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Global governance

Global governance - understood as a combination of security providers, policies and underlying norms – is directly affected by the simultaneous evolution of threats and shifting centres of power. On the one hand, the world remains characterised by instability, conflict and human suffering, as well as by high levels of strategic uncertainty. On the other, institutions like the United Nations, the African Union or the European Union itself – as well as non-governmental organisations – have developed a wide range of tools to tackle evolving dangers.

International law and regimes, including norms on intervention (peacekeeping, the responsibility to protect) or justice (International Criminal Court), also provide a political and legal framework for global regulation efforts.But existing mechanisms are being increasingly called into question over their effectiveness and levels of legitimacy, in particular by those not represented in decision-making. This in turn challenges the position and role of the European Union and its aspirations to be both a norm-setter and a broad security provider.

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  • 15December 2016

    The inaugural meeting of the 'Chinese Futures Task Force' focused on the evolution of China’s domestic political environment by the horizon of 2025.

  • 08December 2016

    The EUISS and the Strategic Planning Division of the EEAS co-organised a meeting which brought together the policy planners of the EU28 in Brussels on 8/9 December 2016.

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    02December 2016

    The recent decisions by Burundi, the Gambia and South Africa to withdraw from the International Criminal Court (ICC) have prompted worries that more countries may leave the Hague-based tribunal which investigates war crimes, genocide and crimes against humanity. But while it is clear that the ICC is facing important challenges to its credibility and legitimacy, the recent exits might not trigger a domino effect.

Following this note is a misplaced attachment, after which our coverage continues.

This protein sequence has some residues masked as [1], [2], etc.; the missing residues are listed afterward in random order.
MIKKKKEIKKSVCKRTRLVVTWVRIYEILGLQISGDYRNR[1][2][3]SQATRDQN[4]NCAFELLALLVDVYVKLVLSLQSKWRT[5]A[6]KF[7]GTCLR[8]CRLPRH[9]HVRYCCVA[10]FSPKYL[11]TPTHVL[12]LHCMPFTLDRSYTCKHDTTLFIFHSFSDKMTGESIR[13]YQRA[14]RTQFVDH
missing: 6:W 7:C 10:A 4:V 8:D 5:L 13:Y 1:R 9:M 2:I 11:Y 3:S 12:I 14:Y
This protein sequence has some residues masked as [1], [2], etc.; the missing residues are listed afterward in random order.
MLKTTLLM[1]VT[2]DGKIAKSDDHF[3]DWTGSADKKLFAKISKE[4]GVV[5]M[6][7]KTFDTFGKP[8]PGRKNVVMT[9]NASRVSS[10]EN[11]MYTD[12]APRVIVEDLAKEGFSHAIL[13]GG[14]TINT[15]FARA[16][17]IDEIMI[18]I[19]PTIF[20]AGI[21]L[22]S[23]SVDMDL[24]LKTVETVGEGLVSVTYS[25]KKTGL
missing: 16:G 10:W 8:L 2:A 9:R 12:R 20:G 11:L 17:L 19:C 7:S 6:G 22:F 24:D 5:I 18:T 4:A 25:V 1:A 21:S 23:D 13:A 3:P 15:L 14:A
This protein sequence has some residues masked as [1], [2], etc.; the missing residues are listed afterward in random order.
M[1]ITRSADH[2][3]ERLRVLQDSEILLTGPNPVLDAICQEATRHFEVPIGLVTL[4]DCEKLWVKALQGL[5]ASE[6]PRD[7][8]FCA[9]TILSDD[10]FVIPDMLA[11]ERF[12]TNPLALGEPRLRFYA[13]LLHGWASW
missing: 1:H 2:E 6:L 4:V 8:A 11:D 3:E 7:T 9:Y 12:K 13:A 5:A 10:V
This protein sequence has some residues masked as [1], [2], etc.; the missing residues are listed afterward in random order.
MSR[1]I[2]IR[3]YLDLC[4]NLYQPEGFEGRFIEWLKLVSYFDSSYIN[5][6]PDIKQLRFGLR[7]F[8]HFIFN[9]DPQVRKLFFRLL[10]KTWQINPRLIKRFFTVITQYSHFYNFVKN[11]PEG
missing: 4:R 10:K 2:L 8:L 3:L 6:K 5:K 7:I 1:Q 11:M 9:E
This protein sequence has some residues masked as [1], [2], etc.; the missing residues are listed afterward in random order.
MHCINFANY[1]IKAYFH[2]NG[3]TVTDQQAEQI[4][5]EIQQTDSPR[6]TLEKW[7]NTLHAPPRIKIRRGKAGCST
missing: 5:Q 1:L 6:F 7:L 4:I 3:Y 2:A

• 13July 2016

    On 13 July, the EUISS, together with the UN Liaison Office on Peace and Security (UNLOPS) and the Centre on International Peace Operations (ZIF), co-hosted a seminar on peacekeeping in Brussels.

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    03June 2016

    This Brief looks at the emergence of minilateralism: the diplomatic process of a small group of interested parties working together to complement the workings of international organisations. What are the benefits of such ad hoc mechanisms?

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    13May 2016

    The international community continues to put pressure on Pyongyang with the aim of quickly restarting the negotiations over the DPRK's nuclear agenda. Whether or not sanctions will succeed, however, depends on how well the restrictions are implemented.

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    14January 2016

    China’s global activism is reaching new heights under President Xi Jinping’s leadership. Beijing is hoping to exert itself as a new multilateral leader by venturing into previously unchartered realms such as cybersecurity. The question is, how will China pursue its new ambitions?

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    30September 2015

    October 2015 will mark the fifteenth anniversary of the adoption of UN Security Council Resolution 1325 on women and conflicts. This Brief shows how UNSCR 1325 has contributed to an increased recognition of the importance of gender issues and of women’s role in the EU’s external policies, and examines the Union’s efforts to incorporate the values of the Resolution into its foreign policy toolkit.

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    23July 2015

    This Alert makes the point that sanctions regimes are not static: the relative importance of crises for a foreign policy actor can evolve over time, as domestic, regional or global politics change. As a responsive sanctioner, the EU, too, has displayed its ability to hit moving targets in this regard.

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    17July 2015

    This Brief provides an overview of EU sanctions practices. Considering the combined and interactive effects of co-existing sanctions regimes, it also examines the implications of sanctions measures, often closely interlinked with UN practice, for the EU as a multilateral actor.

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